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Martin Scorsese's "The Irishman": De Niro, Pacino and Pesci shine in this intimate gangster epic

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The Irishman,” Martin Scorsese’s 209-minute gangster epic, is very, very good. It's also no “Goodfellas.” That is not a criticism; it is not trying to be that kind of mob movie. This adaptation of Charles Brandt’s book “I Hear You Paint Houses” is far more elegiac than bloody.

This is a slow burn film, with flashbacks within flashbacks recounted by Frank Sheeran (Robert De Niro), who is living out the tail-end of his life in a retirement home. Sheeran is a “house painter,” which is mafia slang for killer — as in, the blood he spatters in a shooting “paints” a house red. Frank gets into the business after meeting Russell Bufalino (Joe Pesci), a mob boss who hires him. Their relationship is cemented in part when Frank agrees to do a side job for a mobster named Whispers that leads back to Russ and his first hit. Scorsese leisurely films this sequence of Frank slowly casing the laundry service Whispers wants Frank to destroy, and it is a thing of beauty. The low-key approach to the crime culminates in a snap of violence; the focus here is more about respect and loyalty than action.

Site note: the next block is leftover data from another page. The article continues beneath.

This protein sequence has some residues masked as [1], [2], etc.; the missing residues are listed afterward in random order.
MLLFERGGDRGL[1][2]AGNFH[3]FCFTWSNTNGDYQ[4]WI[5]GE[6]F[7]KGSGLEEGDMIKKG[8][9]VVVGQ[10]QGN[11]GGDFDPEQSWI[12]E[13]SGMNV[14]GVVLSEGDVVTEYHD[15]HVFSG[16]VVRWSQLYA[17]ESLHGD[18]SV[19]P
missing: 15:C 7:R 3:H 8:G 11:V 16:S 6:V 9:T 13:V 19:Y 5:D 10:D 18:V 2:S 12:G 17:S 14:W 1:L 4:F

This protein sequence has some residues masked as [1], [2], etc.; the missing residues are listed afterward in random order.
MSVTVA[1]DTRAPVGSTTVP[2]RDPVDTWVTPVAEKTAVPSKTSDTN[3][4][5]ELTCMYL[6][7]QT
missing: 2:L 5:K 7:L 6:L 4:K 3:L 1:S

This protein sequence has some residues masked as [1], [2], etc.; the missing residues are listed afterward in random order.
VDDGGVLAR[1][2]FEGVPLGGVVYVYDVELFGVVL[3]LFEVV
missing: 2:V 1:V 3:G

Whenever Frank and Russ talk, their words are freighted with (not so) hidden meanings. They never quite say what they are actually saying, but they both understand each other. The affinity between them is one of the strengths of this intimate film. And “The Irishman” is intimate. Yes, it can be enjoyed in a theater, but it will also play well on Netflix.

Scorsese certainly has style to burn here. His opening tracking shot is masterful — slowly moving into a close-up of Frank,........

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